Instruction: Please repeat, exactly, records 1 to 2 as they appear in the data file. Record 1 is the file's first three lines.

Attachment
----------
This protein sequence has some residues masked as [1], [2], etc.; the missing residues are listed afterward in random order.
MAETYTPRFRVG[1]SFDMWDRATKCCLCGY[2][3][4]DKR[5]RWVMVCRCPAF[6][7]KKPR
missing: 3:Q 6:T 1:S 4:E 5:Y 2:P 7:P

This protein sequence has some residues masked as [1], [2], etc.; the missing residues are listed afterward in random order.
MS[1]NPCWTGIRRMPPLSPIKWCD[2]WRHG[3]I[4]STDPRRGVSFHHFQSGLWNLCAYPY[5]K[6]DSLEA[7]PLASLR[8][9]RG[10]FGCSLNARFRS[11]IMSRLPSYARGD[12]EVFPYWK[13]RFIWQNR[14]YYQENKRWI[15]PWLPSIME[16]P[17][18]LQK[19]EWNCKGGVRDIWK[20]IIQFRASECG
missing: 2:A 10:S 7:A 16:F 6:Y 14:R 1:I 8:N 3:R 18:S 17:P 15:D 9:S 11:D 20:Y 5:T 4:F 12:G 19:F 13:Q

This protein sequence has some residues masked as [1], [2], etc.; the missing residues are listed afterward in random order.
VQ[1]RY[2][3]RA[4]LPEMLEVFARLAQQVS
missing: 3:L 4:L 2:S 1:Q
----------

This protein sequence has some residues masked as [1], [2], etc.; the missing residues are listed afterward in random order.
MAETYTPRFRVG[1]SFDMWDRATKCCLCGY[2][3][4]DKR[5]RWVMVCRCPAF[6][7]KKPR
missing: 3:Q 6:T 1:S 4:E 5:Y 2:P 7:P

This protein sequence has some residues masked as [1], [2], etc.; the missing residues are listed afterward in random order.
MS[1]NPCWTGIRRMPPLSPIKWCD[2]WRHG[3]I[4]STDPRRGVSFHHFQSGLWNLCAYPY[5]K[6]DSLEA[7]PLASLR[8][9]RG[10]FGCSLNARFRS[11]IMSRLPSYARGD[12]EVFPYWK[13]RFIWQNR[14]YYQENKRWI[15]PWLPSIME[16]P[17][18]LQK[19]EWNCKGGVRDIWK[20]IIQFRASECG
missing: 2:A 10:S 7:A 16:F 6:Y 14:R 1:I 8:N 3:R 18:S 17:P 15:D 9:S 11:D 20:Y 5:T 4:F 12:G 19:F 13:Q